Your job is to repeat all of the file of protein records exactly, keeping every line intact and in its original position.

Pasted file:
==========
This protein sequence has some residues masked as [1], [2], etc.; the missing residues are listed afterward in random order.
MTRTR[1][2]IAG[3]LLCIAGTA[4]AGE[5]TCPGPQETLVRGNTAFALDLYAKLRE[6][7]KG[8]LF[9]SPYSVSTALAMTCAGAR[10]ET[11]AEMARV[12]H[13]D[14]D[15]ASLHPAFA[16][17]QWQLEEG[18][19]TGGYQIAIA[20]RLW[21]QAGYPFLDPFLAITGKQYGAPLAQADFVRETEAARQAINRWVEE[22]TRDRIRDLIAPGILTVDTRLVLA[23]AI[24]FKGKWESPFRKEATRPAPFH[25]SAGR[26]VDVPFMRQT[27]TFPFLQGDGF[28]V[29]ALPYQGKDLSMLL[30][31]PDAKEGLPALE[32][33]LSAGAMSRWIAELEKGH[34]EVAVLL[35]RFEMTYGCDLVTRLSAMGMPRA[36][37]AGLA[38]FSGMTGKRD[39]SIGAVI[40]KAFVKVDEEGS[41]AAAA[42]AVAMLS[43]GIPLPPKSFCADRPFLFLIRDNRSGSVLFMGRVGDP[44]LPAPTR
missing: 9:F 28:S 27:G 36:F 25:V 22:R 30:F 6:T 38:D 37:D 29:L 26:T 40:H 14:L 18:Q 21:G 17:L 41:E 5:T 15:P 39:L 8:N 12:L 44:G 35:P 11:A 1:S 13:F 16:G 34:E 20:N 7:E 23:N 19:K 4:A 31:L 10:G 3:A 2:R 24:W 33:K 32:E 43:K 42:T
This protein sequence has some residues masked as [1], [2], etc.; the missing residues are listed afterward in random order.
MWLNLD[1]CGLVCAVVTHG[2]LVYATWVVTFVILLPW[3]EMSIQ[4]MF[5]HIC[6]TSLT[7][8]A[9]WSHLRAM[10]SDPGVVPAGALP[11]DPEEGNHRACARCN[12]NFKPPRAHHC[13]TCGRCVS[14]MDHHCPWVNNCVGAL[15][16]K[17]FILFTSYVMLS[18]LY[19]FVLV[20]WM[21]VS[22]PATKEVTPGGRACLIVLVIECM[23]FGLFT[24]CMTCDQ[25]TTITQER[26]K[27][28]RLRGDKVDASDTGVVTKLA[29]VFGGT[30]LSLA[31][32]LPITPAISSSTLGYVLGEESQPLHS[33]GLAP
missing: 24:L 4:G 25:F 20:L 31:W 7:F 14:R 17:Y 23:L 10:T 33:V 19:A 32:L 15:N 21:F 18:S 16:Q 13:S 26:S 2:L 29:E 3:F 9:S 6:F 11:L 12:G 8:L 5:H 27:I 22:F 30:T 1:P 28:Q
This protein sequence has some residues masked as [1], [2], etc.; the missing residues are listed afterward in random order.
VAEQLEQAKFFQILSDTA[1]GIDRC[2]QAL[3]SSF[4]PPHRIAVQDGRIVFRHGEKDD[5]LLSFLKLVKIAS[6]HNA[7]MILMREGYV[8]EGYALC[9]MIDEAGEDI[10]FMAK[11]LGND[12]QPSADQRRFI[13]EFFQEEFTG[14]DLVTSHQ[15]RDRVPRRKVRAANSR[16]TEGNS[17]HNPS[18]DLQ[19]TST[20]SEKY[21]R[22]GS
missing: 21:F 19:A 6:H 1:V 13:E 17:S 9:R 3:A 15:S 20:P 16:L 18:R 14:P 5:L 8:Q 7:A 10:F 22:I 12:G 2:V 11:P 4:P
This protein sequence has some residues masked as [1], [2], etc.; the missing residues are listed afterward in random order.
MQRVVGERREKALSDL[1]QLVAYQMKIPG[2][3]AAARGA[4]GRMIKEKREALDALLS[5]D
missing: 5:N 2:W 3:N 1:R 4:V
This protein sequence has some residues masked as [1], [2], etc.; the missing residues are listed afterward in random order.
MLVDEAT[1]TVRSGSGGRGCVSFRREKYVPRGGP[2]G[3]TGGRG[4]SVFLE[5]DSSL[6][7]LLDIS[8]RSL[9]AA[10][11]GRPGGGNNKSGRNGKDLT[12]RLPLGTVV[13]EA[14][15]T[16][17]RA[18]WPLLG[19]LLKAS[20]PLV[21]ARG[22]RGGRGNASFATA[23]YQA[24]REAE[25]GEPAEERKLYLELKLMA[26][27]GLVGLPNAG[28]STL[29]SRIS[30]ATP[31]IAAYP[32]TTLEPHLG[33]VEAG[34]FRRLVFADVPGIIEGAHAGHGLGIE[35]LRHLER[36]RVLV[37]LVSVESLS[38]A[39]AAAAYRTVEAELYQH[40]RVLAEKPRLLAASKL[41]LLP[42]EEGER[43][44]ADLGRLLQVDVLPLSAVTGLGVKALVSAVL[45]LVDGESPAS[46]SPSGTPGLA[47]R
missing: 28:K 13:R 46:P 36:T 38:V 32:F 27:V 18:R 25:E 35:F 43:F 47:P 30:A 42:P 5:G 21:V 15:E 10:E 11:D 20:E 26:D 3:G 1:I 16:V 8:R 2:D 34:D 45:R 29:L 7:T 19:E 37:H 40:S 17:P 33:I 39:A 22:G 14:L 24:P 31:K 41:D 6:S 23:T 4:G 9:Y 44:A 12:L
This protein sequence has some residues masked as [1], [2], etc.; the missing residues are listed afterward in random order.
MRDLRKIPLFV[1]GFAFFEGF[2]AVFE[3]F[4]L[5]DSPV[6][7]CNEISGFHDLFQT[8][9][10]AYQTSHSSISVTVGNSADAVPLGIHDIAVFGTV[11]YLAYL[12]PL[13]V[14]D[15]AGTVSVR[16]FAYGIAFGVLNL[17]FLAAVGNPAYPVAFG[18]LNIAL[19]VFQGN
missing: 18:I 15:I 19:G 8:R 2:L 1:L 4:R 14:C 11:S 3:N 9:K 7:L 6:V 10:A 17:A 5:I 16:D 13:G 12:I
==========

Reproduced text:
This protein sequence has some residues masked as [1], [2], etc.; the missing residues are listed afterward in random order.
MTRTR[1][2]IAG[3]LLCIAGTA[4]AGE[5]TCPGPQETLVRGNTAFALDLYAKLRE[6][7]KG[8]LF[9]SPYSVSTALAMTCAGAR[10]ET[11]AEMARV[12]H[13]D[14]D[15]ASLHPAFA[16][17]QWQLEEG[18][19]TGGYQIAIA[20]RLW[21]QAGYPFLDPFLAITGKQYGAPLAQADFVRETEAARQAINRWVEE[22]TRDRIRDLIAPGILTVDTRLVLA[23]AI[24]FKGKWESPFRKEATRPAPFH[25]SAGR[26]VDVPFMRQT[27]TFPFLQGDGF[28]V[29]ALPYQGKDLSMLL[30][31]PDAKEGLPALE[32][33]LSAGAMSRWIAELEKGH[34]EVAVLL[35]RFEMTYGCDLVTRLSAMGMPRA[36][37]AGLA[38]FSGMTGKRD[39]SIGAVI[40]KAFVKVDEEGS[41]AAAA[42]AVAMLS[43]GIPLPPKSFCADRPFLFLIRDNRSGSVLFMGRVGDP[44]LPAPTR
missing: 9:F 28:S 27:G 36:F 25:V 22:R 30:F 6:T 38:D 37:D 29:L 26:T 40:H 14:L 18:Q 21:G 17:L 41:E 5:T 15:P 39:L 8:N 12:L 44:G 35:P 11:A 1:S 13:F 16:G 34:E 20:N 7:E 23:N 19:K 4:A 31:L 10:G 3:A 2:R 24:W 33:K 32:E 43:K 42:T
This protein sequence has some residues masked as [1], [2], etc.; the missing residues are listed afterward in random order.
MWLNLD[1]CGLVCAVVTHG[2]LVYATWVVTFVILLPW[3]EMSIQ[4]MF[5]HIC[6]TSLT[7][8]A[9]WSHLRAM[10]SDPGVVPAGALP[11]DPEEGNHRACARCN[12]NFKPPRAHHC[13]TCGRCVS[14]MDHHCPWVNNCVGAL[15][16]K[17]FILFTSYVMLS[18]LY[19]FVLV[20]WM[21]VS[22]PATKEVTPGGRACLIVLVIECM[23]FGLFT[24]CMTCDQ[25]TTITQER[26]K[27][28]RLRGDKVDASDTGVVTKLA[29]VFGGT[30]LSLA[31][32]LPITPAISSSTLGYVLGEESQPLHS[33]GLAP
missing: 24:L 4:G 25:F 20:L 31:W 7:F 14:R 17:Y 23:L 10:T 33:V 19:A 32:L 15:N 21:F 18:S 16:Q 13:S 26:S 2:L 29:E 3:F 9:S 6:F 11:L 12:G 8:L 5:H 27:I 22:F 30:T 1:P 28:Q
This protein sequence has some residues masked as [1], [2], etc.; the missing residues are listed afterward in random order.
VAEQLEQAKFFQILSDTA[1]GIDRC[2]QAL[3]SSF[4]PPHRIAVQDGRIVFRHGEKDD[5]LLSFLKLVKIAS[6]HNA[7]MILMREGYV[8]EGYALC[9]MIDEAGEDI[10]FMAK[11]LGND[12]QPSADQRRFI[13]EFFQEEFTG[14]DLVTSHQ[15]RDRVPRRKVRAANSR[16]TEGNS[17]HNPS[18]DLQ[19]TST[20]SEKY[21]R[22]GS
missing: 21:F 19:A 6:H 1:V 13:E 17:S 9:R 3:A 15:S 20:P 16:L 18:R 14:P 5:L 8:Q 7:A 10:F 22:I 12:G 2:V 11:P 4:P
This protein sequence has some residues masked as [1], [2], etc.; the missing residues are listed afterward in random order.
MQRVVGERREKALSDL[1]QLVAYQMKIPG[2][3]AAARGA[4]GRMIKEKREALDALLS[5]D
missing: 5:N 2:W 3:N 1:R 4:V
This protein sequence has some residues masked as [1], [2], etc.; the missing residues are listed afterward in random order.
MLVDEAT[1]TVRSGSGGRGCVSFRREKYVPRGGP[2]G[3]TGGRG[4]SVFLE[5]DSSL[6][7]LLDIS[8]RSL[9]AA[10][11]GRPGGGNNKSGRNGKDLT[12]RLPLGTVV[13]EA[14][15]T[16][17]RA[18]WPLLG[19]LLKAS[20]PLV[21]ARG[22]RGGRGNASFATA[23]YQA[24]REAE[25]GEPAEERKLYLELKLMA[26][27]GLVGLPNAG[28]STL[29]SRIS[30]ATP[31]IAAYP[32]TTLEPHLG[33]VEAG[34]FRRLVFADVPGIIEGAHAGHGLGIE[35]LRHLER[36]RVLV[37]LVSVESLS[38]A[39]AAAAYRTVEAELYQH[40]RVLAEKPRLLAASKL[41]LLP[42]EEGER[43][44]ADLGRLLQVDVLPLSAVTGLGVKALVSAVL[45]LVDGESPAS[46]SPSGTPGLA[47]R
missing: 28:K 13:R 46:P 36:T 38:V 32:F 27:V 18:R 25:E 35:F 43:F 47:P 30:A 42:P 5:G 21:V 15:E 10:E 11:D 20:E 26:D 3:G 1:I 16:V 8:R 2:D 34:D 45:R 29:L 7:T 19:E 37:H 40:S 17:P 33:I 39:A 22:G 14:L 24:P 31:K 41:D 6:S 23:T 4:G 9:Y 44:A 12:L
This protein sequence has some residues masked as [1], [2], etc.; the missing residues are listed afterward in random order.
MRDLRKIPLFV[1]GFAFFEGF[2]AVFE[3]F[4]L[5]DSPV[6][7]CNEISGFHDLFQT[8][9][10]AYQTSHSSISVTVGNSADAVPLGIHDIAVFGTV[11]YLAYL[12]PL[13]V[14]D[15]AGTVSVR[16]FAYGIAFGVLNL[17]FLAAVGNPAYPVAFG[18]LNIAL[19]VFQGN
missing: 18:I 15:I 19:G 8:R 2:L 1:L 4:R 14:C 11:S 3:N 9:K 7:L 6:V 10:A 17:A 5:I 16:D 13:G 12:I